low temperature of 0ºF (no solar exposure), the temperature change will be 120ºF.
Table 352.44 indicates that the total expansion and contraction length change for
120ºF would be 4.9 in. for a 100 ft run.
CAUTION: If the ambient temperature during installation is high, you should realize that the conduit is at its expanded range and will contract when the temperature drops. Of course, the opposite applies if the ambient temperature is low.
Q7. Why is interlocked MC Cable not permitted to be used for branch circuit wiring for the patient care area of doctors, chiropractic, and dentist examining rooms? This does not make any sense to me, because AC cable is permitted.
A7. Section 517.13 requires all branch circuits serving patient care areas to be installed in a metal raceway or cable that is identified as an acceptable grounding return path in accordance with 250.118 [517.13(A)]. In addition, the grounding terminals of all receptacles and conductive surfaces of fixed electric equipment in patient care areas shall be grounded by an insulated copper equipment grounding (bonding) conductor [517.13(B)] that is installed in the raceway or cable.
The NEC requires redundant grounding (two separate equipment bonding paths); one bond path shall be a mechanical bond (metal raceway or armored of a metal cable that is suitable as an effective ground-fault path), and the second bond path shall be an insulated copper equipment grounding conductor.
The metal sheath of AC cable is suitable as a ground-fault path because it contains an internal bonding strip of aluminum in direct contact with the outer metal sheath [250.118(9)]. However, the outer metal sheath of interlocked MC Cable is not listed as a suitable ground fault path [250.118(11)], therefore, MC Cable shall not be used to supply branch circuits in patient care areas of health care facilities.
Q8. I have an issue where a contractor used 15A, 125V receptacles on a 20A circuit with 12 AWG conductors. In addition, the contractor used 14 AWG tap conductors to the 15A receptacles. I feel that a 20A rated receptacle is required and the conductors to the receptacle shall be a minimum 12 AWG. Am I right?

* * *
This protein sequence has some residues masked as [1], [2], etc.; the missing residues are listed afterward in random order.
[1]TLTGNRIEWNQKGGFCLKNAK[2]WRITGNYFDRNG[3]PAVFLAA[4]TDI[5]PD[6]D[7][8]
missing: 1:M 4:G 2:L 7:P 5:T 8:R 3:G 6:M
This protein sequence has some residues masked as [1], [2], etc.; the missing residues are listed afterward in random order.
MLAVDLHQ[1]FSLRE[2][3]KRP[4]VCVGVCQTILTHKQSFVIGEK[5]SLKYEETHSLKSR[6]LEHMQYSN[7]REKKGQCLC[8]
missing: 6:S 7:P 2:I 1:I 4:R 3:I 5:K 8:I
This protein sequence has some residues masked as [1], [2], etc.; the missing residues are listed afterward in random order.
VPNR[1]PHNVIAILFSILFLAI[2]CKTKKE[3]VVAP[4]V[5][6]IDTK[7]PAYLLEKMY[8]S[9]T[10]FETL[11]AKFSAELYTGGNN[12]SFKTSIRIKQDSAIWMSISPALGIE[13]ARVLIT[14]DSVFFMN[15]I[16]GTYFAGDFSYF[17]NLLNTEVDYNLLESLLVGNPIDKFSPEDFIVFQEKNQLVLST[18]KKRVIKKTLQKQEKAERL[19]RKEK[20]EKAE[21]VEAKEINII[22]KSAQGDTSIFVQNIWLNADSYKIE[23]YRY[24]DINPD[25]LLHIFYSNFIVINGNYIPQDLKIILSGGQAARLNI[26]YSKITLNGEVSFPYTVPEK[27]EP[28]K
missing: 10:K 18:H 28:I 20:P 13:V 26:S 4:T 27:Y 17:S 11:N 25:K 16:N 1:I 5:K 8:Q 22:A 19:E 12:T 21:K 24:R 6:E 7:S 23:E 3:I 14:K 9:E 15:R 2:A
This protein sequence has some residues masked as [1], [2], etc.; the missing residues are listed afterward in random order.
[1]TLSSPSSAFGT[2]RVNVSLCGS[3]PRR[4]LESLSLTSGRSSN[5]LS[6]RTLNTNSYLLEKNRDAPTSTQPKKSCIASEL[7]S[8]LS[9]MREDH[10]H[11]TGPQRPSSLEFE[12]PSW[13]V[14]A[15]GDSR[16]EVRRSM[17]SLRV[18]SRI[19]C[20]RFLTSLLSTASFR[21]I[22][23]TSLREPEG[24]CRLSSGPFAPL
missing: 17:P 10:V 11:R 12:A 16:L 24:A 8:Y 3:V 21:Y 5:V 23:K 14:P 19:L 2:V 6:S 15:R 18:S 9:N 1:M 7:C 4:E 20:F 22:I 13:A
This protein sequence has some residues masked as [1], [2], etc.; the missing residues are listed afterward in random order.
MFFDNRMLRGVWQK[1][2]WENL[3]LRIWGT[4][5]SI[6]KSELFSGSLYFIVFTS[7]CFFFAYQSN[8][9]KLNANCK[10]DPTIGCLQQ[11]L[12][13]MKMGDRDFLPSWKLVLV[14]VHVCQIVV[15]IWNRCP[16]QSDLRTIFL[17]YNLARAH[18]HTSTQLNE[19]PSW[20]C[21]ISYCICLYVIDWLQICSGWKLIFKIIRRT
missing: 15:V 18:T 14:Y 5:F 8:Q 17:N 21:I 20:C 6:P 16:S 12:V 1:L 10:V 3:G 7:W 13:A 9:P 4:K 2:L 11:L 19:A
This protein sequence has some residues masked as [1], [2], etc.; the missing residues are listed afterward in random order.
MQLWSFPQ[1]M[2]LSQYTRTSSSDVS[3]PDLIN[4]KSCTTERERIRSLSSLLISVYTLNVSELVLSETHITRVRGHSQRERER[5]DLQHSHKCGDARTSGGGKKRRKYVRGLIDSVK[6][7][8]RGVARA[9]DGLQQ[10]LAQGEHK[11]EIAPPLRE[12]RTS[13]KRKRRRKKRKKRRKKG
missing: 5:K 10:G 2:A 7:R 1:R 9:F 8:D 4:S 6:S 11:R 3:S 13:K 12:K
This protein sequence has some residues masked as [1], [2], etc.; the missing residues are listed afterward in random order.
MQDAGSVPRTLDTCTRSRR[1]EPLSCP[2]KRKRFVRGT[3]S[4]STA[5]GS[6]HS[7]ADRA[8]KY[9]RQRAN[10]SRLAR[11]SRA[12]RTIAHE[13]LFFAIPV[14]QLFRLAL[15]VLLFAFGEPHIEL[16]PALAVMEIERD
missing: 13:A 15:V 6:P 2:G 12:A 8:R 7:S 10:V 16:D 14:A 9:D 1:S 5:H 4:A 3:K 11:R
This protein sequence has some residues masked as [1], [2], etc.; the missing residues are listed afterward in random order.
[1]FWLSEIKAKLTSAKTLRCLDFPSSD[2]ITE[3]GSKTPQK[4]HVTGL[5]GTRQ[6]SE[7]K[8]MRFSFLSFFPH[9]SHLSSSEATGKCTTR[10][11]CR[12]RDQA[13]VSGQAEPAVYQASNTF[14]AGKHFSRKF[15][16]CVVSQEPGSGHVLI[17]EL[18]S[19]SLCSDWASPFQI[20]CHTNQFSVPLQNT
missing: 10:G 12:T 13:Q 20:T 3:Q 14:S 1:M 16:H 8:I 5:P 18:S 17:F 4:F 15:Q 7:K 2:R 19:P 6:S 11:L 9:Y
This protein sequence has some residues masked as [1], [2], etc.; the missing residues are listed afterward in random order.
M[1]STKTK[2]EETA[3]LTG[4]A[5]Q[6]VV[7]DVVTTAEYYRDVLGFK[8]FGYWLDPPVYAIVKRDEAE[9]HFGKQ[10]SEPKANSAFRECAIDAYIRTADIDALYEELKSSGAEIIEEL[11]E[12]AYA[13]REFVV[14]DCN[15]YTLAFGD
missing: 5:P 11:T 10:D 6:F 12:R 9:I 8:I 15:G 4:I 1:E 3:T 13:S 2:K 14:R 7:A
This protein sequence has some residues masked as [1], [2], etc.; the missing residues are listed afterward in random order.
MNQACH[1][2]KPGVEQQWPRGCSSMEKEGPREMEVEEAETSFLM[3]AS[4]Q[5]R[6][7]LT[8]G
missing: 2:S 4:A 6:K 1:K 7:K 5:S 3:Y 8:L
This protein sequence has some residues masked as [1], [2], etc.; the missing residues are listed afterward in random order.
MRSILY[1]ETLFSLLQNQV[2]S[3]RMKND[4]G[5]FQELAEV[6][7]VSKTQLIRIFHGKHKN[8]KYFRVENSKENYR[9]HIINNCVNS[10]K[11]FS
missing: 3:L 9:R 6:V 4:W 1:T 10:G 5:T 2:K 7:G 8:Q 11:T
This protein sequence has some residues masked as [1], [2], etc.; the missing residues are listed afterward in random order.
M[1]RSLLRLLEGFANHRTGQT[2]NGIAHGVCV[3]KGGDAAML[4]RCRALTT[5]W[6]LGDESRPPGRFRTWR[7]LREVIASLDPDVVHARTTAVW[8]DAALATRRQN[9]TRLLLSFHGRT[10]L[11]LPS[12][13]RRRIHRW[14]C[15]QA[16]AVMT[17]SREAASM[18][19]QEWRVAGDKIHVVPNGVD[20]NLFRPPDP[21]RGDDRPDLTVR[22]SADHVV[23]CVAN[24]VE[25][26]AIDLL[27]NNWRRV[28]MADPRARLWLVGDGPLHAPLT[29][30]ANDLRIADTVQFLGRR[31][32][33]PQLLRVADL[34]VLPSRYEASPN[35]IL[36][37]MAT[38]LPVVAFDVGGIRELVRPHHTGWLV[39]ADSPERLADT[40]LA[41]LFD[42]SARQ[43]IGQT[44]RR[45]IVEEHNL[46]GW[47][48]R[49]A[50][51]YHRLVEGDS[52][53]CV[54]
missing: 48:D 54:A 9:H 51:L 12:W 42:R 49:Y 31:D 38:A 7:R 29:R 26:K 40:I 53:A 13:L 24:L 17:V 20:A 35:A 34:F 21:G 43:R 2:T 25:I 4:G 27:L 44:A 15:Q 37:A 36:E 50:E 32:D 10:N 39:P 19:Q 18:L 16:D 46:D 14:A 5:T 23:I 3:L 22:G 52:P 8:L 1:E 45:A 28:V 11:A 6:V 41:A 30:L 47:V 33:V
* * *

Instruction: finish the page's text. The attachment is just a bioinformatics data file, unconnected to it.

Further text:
A8. Almost. A 15A rated receptacle can be connected to a 20A branch circuit that supplies two or more receptacles (this would include a single duplex receptacle, because it contains two receptacles) [210.21(B)(3)]. However, the tap rule contained in 210.19(A)(4) Ex. 1(c) clearly states that branch circuit taps are not permitted for receptacles. So the 15A receptacles are fine, as long as there are at least two of them on a circuit, but the 14 AWG pigtails are a Code violation.
Q9. In our standard grounding detail for a 1200A service, we show a separate grounding electrode conductor to the building steel, water pipe, and ground rod. Some in our office insist that we only need a 6 AWG to the ground rod. I say it needs to be full sized in accordance with Table 250.66. Who's right?
A9. Not you. Where the grounding electrode conductor is
connected to a ground rod, that portion of the grounding electrode conductor that
is the sole connection to the ground rod is not required to be larger than 6 AWG copper
[250.53(E) and 250.66(A)].
Q10. What is the proper way to replace two prong receptacles with a grounding type receptacle in an older house where no ground wire is located in the outlet box?
A10. Where no grounding means exists in the outlet box, nongrounding-type receptacles can be replaced with a GFCI receptacle if marked "No Equipment Ground," or a grounding type receptacle, if GFCI protected and marked "GFCI Protected" and "No Equipment Ground." See 406.4(D)(3) for details.
Copyright © 2002 Mike Holt Enterprises,Inc.